Creating a Faculty Scholarship Grid and Policy

Saturday, 28 October 2017

Michele N. Pedulla, DNP
School of Nursing, Kaplan University, CLEARWATER, FL, USA
Pegge Bell, PhD
Maternal Child Health Academy, Sigma Theta Tau International, Indianapolis, IN, USA
Sherry L. Pontious, PhD
Florida International University, retired, The Villages, FL, USA

As many as 80% newly appointed educational administrators have little or no formal training in administration. This poster will provide an overview of the project completed and the leadership journey completed as a Scholar in the Sigma Theta Tau International (STTI) Emerging Educational Administrator Institute (EEAI).

The project focused on the Scholar’s School of Nursing’s recent adoption of the Boyer Model to define scholarship. A Scholarship Grid was needed to define the annual and on-going scholarly expectations for full time faculty using the Boyer Model’s concepts of Discovery, Integration, Application, and Teaching. Information sessions on Boyer’s Model were provided and two surveys conducted to determine faculty’s understanding of the model and expectations for each of the model’s concepts. The grid included examples of scholarship in each of the model’s levels of scholarship (discovery, integration, application, and teaching). The Faculty Scholarship Grid received approval from faculty and administration. Assuming the role of Assistant Chair of Graduate Studies, a newly created role, required leadership skills that promoted both the development of the Scholarship Grid and personal professional development. Administrative challenges included the clarification of the position’s job description, delineating roles for the Program Chair and Assistant Program Chair to avoid duplication. This promoted better communication among the stakeholders and expedited work on the Scholarship Grid. Leadership challenges included scheduling courses to over 80 faculty and 90 to 100 sections nine terms annually in a timely fashion without consuming the Assistant Chair’s time. A Scheduling Availability Tool was created by the Scholar. Faculty completed the tool with their availability per term and the time required to complete the schedule by the Assistant Chair was reduced by at least 30% since implementation.

Hiring adjunct faculty was another challenge faced in the new administrative role. The Assistant Chair works closely with the Program Chair and Faculty Recruiting in identifying viable candidates by reviewing CVs, reviewing a video interview, and conducting a panel interview with the candidate. The hiring process then went to Faculty Recruiting and Credentialing departments prior to enrolling in the University’s on-line orientation process. After completing the orientation process and an abbreviated School of Nursing orientation, new hires were ready to teach, with a timetable of months. Collaborating with all entities involved in the hiring process, the group identified strategies for streamlining the process. The process has now improved, moving candidates to the teaching role within six to eight weeks of panel interview.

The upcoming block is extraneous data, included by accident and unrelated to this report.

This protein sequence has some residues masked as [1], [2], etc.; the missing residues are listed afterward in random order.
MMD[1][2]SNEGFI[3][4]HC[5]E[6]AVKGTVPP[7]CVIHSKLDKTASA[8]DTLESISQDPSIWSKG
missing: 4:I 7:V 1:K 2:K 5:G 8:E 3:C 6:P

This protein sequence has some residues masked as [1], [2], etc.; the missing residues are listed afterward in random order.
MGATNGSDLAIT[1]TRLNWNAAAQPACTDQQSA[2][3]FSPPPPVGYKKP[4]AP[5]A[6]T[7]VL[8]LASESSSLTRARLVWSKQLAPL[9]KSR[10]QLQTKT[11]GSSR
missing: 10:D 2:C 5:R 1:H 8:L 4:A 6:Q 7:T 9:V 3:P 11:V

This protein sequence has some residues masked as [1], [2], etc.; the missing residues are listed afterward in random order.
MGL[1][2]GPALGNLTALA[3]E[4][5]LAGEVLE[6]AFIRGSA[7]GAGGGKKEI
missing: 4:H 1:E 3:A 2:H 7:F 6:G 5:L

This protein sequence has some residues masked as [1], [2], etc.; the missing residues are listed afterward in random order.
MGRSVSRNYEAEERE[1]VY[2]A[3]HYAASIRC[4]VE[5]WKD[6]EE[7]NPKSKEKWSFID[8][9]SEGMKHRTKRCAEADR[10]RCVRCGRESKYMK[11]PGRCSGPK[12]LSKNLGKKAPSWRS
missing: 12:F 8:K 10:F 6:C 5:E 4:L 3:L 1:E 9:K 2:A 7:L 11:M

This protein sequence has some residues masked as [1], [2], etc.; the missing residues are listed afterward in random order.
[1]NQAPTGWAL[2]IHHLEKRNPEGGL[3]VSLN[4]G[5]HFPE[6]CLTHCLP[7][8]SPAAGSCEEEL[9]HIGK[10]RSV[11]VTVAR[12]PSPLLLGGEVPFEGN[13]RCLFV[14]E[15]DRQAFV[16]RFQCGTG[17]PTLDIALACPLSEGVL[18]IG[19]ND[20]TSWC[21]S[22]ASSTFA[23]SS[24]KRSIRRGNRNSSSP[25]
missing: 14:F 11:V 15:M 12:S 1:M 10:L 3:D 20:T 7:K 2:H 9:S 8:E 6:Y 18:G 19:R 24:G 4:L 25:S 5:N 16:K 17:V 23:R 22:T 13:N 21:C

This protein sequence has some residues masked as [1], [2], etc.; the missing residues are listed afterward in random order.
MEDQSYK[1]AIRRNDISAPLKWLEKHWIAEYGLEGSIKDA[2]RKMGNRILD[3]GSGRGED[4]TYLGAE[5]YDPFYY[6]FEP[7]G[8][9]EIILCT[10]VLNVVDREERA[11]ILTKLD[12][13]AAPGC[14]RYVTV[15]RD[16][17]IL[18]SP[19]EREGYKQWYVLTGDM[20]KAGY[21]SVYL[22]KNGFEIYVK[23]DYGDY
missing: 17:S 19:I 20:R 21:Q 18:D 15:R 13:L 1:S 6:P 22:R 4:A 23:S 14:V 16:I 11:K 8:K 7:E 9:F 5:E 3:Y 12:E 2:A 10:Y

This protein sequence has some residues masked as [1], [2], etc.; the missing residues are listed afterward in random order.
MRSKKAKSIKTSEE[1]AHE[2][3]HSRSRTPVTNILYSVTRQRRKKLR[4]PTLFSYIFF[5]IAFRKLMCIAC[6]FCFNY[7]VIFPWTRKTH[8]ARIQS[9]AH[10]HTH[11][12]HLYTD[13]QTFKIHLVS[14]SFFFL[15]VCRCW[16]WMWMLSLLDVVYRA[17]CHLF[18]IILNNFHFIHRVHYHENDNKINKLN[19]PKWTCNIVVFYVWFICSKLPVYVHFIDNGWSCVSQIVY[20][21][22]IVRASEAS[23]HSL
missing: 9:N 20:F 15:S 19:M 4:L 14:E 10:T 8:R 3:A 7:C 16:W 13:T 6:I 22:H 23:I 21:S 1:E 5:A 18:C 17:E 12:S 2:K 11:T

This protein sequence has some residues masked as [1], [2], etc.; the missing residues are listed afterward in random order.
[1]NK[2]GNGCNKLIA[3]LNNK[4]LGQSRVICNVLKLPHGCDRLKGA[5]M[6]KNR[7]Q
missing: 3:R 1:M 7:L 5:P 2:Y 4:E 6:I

Identifying and cultivating nursing’s stakeholders across the university was another challenge faced by the Scholar. As an online community, there was little face to face interaction with these key players so building online relationships was paramount for success of the program. Biweekly online meetings to communicate and, if necessary, travel to the home office for a series of face to face meetings with the key players was scheduled. In this timeframe, live meetings with the admissions advisors at least biannually have proven to be successful in identifying knowledge deficits as well as opening the door to communication. Additional challenges include the resignation of the Associate Dean of Students, which led to an increased workload for the Scholar. The recent acquisition of our for-profit online university by a public, non-profit ground university is now an on-going challenge in which the impact of these changes is to be determined in the months to come. In addition, there was a sudden departure of the Dean, leading to the Associate Dean’s appointment as interim dean. This led to an immediate trickle-down of additional duties as well as a level of concern of speculation of a new administrative leader’s focus. With the acquisition of the university and the sudden departure of the Dean, the fate of the project and the direction of the leadership journey of the Scholar are to be determined at a later date. Nevertheless, the leadership journey and the Scholarship Grid are the result of the conscientious dedication of the Scholar and the Scholar’s Mentors.